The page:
After the research I’ve done the past week, I have enough articles about interaction and active learning to feel like I can support those aspects of my theory of online learning well. I will need to do a bit more research into constructivist learning in the online environment to feel I’ve covered that topic adequately, as well as look up a couple articles I’m missing from the perspective of social learning.
In terms of my own personal research interests, after reading the article this week by Kang and Im (2013), I wonder whether their findings about social interactions factoring negatively into student’s perceived learning achievement would hold true in the US. Our society is very social in nature and places a high value on social learning. I think the authors’ conclusion that this may have been a cultural finding related to the social values of Korean students may have been an accurate observation. I would like to try a replication study of their study here in the US to see if the same factors proved to be of importance in the same order. I think we would find that students here place higher emphasis on the social connections to learning than their interactions with the content.
Secondly, the Kang and Im (2013) study was based on perceived learning outcomes. I would be curious as to how the students’ perceptions compared to reality. I would love to do a correlation study between students’ perceived thoughts about how these factors impacted their learning outcomes and their actual measured achievement of the learning outcomes. It would be interesting to see if the students who rated their perceptions of learning most highly were also the highest performing students on the assessments.
I have just finished collecting data for a study on how an instructor’s interactions with students in the threaded discussions affected students’ perceptions of instructor presence in the online classroom. We used Garrison, Anderson, and Archer’s (2010) Community of Inquiry (CoI) model for this research and the CoI Survey (Arbaugh et al., 2008). This survey model showed good validation for measuring social, content, and instructor presence in an exploratory factor analysis we did with a pilot group of students the prior semester, but the three-factor model did not focus clearly on instructor presence the way I would have liked. The Kang and Im (2013) article opened my eyes to another instrument which might have been more effective at measuring instructor presence in this experiment and may have provided more accurate results. If the instructor I am working with wishes to continue this study after this semester, we may attempt to try a different instrument or to develop and validate one of our own based on a combination of these two instruments.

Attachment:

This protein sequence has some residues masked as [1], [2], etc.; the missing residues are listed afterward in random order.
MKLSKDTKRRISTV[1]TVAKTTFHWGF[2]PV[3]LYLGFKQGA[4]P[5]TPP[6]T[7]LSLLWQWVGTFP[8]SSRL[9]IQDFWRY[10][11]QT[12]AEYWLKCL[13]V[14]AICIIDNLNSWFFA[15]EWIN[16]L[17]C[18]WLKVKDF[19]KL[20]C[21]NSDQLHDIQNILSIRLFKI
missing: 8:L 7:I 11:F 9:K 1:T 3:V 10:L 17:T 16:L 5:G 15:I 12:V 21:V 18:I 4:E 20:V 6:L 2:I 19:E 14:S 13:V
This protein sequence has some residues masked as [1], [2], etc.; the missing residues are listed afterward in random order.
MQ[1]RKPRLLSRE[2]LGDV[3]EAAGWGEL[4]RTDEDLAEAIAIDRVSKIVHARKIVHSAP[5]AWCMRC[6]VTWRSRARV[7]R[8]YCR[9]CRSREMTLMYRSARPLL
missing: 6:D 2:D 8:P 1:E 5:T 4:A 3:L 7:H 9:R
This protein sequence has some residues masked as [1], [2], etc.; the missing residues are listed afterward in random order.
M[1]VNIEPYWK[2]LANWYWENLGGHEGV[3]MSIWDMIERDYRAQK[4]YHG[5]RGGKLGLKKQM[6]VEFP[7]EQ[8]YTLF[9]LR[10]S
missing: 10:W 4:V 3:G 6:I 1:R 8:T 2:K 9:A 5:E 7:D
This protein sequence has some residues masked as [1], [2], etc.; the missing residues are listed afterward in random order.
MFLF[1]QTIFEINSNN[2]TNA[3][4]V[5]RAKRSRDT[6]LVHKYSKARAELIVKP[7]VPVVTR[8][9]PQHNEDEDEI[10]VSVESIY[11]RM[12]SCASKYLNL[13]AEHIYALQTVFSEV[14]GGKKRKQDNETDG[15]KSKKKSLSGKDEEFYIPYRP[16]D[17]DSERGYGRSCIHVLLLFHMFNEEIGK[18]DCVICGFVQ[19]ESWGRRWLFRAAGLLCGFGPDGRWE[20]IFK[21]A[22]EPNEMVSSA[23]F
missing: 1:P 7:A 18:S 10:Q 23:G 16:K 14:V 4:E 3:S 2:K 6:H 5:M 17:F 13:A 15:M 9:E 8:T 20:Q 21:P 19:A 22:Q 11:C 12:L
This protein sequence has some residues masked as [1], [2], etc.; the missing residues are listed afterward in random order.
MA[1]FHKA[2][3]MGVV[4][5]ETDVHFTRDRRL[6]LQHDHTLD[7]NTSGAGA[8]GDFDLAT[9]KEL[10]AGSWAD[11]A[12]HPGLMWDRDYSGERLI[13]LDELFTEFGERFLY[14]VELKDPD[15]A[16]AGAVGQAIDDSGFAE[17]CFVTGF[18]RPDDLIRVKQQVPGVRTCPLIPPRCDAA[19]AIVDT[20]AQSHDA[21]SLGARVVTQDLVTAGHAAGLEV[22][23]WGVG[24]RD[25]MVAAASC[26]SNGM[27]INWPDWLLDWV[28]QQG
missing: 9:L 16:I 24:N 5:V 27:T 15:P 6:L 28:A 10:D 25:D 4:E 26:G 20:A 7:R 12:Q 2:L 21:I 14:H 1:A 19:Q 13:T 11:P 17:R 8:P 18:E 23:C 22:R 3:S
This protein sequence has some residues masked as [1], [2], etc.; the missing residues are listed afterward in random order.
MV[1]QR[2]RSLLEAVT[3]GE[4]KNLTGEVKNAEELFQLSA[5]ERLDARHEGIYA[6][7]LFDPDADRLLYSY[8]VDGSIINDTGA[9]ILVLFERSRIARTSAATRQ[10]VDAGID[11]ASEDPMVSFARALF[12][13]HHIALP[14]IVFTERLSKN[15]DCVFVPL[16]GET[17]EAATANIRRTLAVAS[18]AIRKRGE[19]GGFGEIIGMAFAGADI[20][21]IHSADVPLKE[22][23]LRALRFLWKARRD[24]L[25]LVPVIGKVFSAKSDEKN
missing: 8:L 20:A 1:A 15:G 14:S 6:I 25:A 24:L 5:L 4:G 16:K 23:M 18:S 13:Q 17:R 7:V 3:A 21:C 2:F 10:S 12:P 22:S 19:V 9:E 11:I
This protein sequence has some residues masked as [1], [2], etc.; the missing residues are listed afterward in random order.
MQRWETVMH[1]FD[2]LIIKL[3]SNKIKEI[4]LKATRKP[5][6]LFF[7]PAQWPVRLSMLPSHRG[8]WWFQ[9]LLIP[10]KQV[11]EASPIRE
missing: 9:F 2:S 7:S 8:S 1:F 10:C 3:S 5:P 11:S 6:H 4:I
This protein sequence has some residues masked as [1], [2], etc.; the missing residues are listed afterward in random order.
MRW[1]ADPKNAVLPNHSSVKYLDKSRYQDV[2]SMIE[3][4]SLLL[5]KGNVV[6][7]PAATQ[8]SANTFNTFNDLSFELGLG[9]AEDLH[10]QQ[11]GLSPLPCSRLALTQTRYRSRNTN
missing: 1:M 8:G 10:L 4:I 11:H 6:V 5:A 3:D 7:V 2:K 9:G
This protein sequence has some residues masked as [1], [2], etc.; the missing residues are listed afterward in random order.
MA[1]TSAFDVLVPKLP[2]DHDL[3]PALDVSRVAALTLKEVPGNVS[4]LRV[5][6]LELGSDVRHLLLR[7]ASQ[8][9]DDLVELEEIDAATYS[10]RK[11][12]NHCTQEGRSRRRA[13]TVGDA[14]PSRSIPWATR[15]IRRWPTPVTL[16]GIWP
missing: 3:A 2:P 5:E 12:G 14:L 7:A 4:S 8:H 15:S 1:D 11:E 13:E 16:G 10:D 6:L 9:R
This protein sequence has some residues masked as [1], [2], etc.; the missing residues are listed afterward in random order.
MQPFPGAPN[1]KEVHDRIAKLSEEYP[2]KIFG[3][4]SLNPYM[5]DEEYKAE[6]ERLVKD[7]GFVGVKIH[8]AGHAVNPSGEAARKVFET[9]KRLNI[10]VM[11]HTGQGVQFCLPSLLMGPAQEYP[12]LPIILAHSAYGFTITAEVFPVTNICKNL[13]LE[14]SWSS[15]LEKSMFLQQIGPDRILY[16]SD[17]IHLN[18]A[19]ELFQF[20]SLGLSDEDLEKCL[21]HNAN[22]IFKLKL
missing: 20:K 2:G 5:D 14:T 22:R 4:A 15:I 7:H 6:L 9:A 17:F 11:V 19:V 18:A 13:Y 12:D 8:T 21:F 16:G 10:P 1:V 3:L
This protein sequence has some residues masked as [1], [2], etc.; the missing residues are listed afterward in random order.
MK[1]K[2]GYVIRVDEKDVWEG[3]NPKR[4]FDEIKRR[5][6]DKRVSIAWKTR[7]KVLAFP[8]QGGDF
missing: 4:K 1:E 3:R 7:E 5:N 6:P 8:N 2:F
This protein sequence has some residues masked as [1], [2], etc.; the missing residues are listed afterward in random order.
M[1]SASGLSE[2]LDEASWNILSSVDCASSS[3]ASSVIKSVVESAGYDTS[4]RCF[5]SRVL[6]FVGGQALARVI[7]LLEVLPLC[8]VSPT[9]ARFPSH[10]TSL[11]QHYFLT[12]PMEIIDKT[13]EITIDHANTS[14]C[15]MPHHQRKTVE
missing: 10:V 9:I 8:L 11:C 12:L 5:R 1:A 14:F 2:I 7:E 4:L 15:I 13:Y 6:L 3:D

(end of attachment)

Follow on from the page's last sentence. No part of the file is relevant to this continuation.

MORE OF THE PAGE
Arbaugh, B., Cleveland-Innes, M., Diaz, S., Garrison, D. R., Ice, P., Richardson, J., … Swan, K. (2008). Developing a community of inquiry instrument: Testing a measure of the Community of Inquiry framework using a multi-institutional sample. The Internet and Higher Education, 11(3-4), 133–136. Retrieved from https://coi.athabascau.ca/coi-model/coi-survey/
Garrison, D. R., Anderson, T., & Archer, W. (2010). The first decade of the Community of Inquiry framework: A retrospective. The Internet and Higher Education, 13, 5–9. Retrieved from http://werelearning.com/moodle/mod/resource/view.php?id=122
Kang, M., & Im, T. (2013). Factors of learner-instructor interaction which predict perceived learning outcomes in online learning environment. Journal of Computer Assisted Learning, 29(3), 292–301. doi:10.1111/jcal.12005